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Posts Tagged ‘Berlin Wall’

Still Looking for Public Domain Images of the Berlin Wall

Posted by Laurie Frost on August 23, 2010

The Berlin Wall keeps coming up among the search terms that bring people to this blog. I posted images of the wall back in November 2009, but I thought I’d have another look around. Pre-unification (11/9/89) images are surprisingly hard to find, but I found a few more that don’t repeat what is in the November post.

This first image from the Library of Congress  is chilling. The photographer, Toni Frisell, was a high society fashion photographer when World War II broke out. She volunteered her services to the Red Cross, the Air Force, and the Women’s Army Corp, staying on after the war’s end to document its aftermath. When you just glance at the picture, what you see is a smiling, seeming relaxed young man. But look up and to the right and you see he has a gun pointed at his head.

 [Berlin Wall]

Summary from LoC: West Berliner in uniform in front of Berlin Wall; soldier pointing gun over wall.  Toni Frissell Collection [LC-USZC4-4334]

[Berlin, October 1961]

Man carrying cross on street, Berlin, West Germany.  Toni Frissell Collection [LC-USZC4-4333]

These are not tagged “Berlin Wall” but are related to the Berlin airlift, and so may be of interest. The first from the National Museum of the US Air Force is rather unusual:

DAYTON, Ohio -- Berlin Airlift dog parachute on display at the National Museum of the United States Air Force. (U.S. Air Force photo)

Berlin Airlift SCR-658 Radio Receiver on display at the National Museum of the United States Air Force. (U.S. Air Force photo

I found this on this on the CIA’s website in a document titled “Turning a Cold War Scheme into Reality: Engineering the Berlin Tunnel”, a formerly classified account of the construction of a secret tunnel “in a rural area of the American Sector southwest of Berlin known as Altglienecke” to tap into Soviet communications lines. It operated until 1956 when East German telephone repairmen accidentally came across it. Or so it was believed at the time.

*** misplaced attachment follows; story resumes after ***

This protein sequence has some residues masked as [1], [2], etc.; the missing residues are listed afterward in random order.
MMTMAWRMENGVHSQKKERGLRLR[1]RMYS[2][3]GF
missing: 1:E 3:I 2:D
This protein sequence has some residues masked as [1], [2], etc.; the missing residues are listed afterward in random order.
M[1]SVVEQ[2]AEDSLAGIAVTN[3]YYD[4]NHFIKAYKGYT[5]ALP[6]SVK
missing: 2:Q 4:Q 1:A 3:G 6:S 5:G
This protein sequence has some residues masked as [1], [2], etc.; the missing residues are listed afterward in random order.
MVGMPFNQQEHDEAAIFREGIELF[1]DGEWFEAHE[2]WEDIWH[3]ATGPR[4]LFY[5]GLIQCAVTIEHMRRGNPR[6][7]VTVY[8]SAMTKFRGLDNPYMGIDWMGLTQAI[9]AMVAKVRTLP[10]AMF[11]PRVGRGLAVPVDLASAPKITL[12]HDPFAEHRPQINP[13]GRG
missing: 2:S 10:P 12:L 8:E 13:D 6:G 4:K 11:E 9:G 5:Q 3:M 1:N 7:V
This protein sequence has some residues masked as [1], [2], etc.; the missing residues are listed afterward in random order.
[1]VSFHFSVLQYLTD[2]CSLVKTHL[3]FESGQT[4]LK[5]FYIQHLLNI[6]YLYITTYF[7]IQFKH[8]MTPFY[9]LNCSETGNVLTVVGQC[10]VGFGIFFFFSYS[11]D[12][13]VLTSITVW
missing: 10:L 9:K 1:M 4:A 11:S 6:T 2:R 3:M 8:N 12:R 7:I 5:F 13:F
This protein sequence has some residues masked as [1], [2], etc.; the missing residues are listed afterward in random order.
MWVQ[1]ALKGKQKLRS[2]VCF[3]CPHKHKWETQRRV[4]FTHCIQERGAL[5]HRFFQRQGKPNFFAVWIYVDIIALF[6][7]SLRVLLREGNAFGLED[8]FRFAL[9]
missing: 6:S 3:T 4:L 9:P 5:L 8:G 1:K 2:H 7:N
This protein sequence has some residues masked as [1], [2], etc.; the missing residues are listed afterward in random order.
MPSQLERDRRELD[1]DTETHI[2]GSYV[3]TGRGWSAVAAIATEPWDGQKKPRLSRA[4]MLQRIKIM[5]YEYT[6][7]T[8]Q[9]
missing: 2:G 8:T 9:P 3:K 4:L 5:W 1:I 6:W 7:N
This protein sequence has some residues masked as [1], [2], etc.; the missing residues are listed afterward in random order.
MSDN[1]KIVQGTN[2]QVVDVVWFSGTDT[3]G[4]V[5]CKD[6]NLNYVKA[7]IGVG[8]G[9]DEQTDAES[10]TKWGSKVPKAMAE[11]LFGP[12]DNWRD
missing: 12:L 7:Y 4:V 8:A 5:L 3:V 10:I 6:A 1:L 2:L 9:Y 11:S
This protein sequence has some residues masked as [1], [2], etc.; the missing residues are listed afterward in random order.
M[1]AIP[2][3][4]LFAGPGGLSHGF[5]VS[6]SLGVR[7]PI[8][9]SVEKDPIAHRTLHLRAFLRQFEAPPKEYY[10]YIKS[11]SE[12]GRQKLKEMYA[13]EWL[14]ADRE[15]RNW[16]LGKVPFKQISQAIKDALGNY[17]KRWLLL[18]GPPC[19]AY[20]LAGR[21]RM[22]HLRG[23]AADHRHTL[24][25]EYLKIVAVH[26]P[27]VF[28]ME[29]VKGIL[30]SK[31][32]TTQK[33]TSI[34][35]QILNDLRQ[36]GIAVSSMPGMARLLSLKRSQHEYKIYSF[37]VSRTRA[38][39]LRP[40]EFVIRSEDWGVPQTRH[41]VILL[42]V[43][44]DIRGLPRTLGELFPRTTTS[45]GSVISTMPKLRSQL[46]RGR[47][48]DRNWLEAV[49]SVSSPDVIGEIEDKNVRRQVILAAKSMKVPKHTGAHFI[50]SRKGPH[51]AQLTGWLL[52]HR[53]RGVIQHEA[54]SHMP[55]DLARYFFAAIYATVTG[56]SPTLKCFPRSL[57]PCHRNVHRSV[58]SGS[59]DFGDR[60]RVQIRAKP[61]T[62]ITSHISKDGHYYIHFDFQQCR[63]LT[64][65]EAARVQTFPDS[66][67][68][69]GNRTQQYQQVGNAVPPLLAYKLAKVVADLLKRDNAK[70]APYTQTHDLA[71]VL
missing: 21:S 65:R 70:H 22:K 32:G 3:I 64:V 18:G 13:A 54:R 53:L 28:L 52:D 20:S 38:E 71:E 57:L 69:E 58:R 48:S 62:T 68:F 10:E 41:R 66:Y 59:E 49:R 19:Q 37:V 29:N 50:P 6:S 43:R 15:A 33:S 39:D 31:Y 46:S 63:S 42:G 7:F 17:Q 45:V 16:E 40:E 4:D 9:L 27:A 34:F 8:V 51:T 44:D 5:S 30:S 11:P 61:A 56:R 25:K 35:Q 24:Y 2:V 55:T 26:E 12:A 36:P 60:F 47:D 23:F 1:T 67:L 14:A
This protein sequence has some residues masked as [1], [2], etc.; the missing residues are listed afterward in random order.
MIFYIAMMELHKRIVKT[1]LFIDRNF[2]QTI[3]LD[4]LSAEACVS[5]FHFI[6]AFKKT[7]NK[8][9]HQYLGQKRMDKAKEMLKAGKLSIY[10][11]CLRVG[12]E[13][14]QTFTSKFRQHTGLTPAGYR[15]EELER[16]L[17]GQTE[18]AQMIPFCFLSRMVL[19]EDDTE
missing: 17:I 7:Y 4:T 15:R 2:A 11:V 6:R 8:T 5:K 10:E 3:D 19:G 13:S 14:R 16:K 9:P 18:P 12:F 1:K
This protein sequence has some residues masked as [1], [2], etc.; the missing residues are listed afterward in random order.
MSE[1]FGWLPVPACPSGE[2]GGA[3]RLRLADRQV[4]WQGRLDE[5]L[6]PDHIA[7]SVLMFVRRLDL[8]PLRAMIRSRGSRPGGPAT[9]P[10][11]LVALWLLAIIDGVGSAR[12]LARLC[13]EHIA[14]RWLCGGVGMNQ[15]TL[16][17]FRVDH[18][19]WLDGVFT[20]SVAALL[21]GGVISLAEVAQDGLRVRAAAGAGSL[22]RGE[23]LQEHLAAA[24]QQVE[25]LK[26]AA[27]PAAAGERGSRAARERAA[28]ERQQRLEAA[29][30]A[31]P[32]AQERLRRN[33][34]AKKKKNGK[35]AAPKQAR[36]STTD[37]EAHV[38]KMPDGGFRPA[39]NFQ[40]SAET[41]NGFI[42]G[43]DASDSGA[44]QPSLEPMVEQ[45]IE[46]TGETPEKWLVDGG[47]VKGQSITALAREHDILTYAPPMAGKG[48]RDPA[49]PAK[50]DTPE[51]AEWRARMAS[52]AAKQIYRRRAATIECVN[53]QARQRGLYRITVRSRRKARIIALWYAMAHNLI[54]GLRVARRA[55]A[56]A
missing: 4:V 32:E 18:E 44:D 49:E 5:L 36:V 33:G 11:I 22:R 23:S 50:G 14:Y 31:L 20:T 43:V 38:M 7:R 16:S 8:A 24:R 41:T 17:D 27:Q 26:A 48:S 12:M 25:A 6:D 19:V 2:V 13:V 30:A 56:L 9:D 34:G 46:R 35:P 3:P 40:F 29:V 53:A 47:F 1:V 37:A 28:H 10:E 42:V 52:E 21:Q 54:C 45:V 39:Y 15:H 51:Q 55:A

The next images are from the National Archives‘ German Reunification Day Exhibit :

President Nixon views the Berlin Wall from a platform

Photograph of President Reagan giving a speech at the Berlin Wall, Brandenburg Gate, Federal Republic of Germany, 06/12/1987 - 06/12/1987

Photograph of President Reagan giving a speech at the Berlin Wall, Brandenburg Gate, Federal Republic of Germany, 06/12/1987 – 06/12/1987. ARC Identifier 198585

And here’s a post-unification one from the US Army:

Fireworks illuminate Berlin’s Brandenburg Gate as thousands celebrate the 20th anniversary of the fall of the Berlin Wall, Nov. 9, 2009. 

Photo Credit: Richard Bumgardner (U.S. Army Europe)

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It Was 20 Years Ago Today: Berlin Wall

Posted by Laurie Frost on November 8, 2009

Although the official dismantling of the Berlin Wall occurred between June and November of 1990, November 9, 1989, is remembered as the day the Berlin Wall effectively came down. New travel policies allowing East Berliners to travel to the West were drafted to take effect November 17, 1989, but when the announcement was made, that had not been made clear, and the assumption was that travel could begin immediately. As huge crowds came to the wall, the handful of  guards at the checkpoints realized that the most sensible policy was to move that date forward a bit.

I’m adding a new source for public domain images in this post: the US Army. Here is its policy:

US Army Images

“Images on the Army Web site are cleared for release and are considered in the public domain. Request credit be given as “Photo Courtesy of U.S. Army” and credit to individual photographer whenever possible.”


“A U.S. tank crew stands guard at Checkpoint Charlie in West Berlin in 1961 during one of several standoffs between U.S. personnel and East German police that year. The sign in the upper right of the photo bears the famous remark made by Walter Ulbricht, General Secretary of the Socialist Unity Party of Germany on June 15, 1961: ‘Niemand hat die Absicht, eine Mauer zu errichten — Nobody has any intention of building a wall.’ Two months later construction on the Berlin Wall began.” [US Army]

“Soldiers from the U.S. Army Berlin Command face off against police from the former East Germany during one of several standoffs at Checkpoint Charlie in 1961. On several occasions that year, a U.S. quick reaction force of tanks and infantry Soldiers stood watch as armed military policemen escorted U.S. personnel across the border into East Berlin.” [US Army]

The Wall Goes Up

“East German construction workers building the Berlin Wall, November 20, 1961.”

Photo/Caption Credit: National Archives

Aerial view of Berlin with yellow line denoting location of Berlin Wall. [NASA]

President John F. Kennedy mounts platform overlooking Berlin Wall.  06/26/1963 [ARC 194226]

The Wall Comes Down

A preserved portion of the Berlin Wall.  [CIA W Fb]

The US Army Checkpoint (Checkpoint Charlie); the former crossing point between East and West Berlin. [CIA W Fb]

Sections of the Berlin Wall on display at the US Air Force Museum. [USAF]


Note: Arc= National Archives, CIA W Fb=CIA World Factbook

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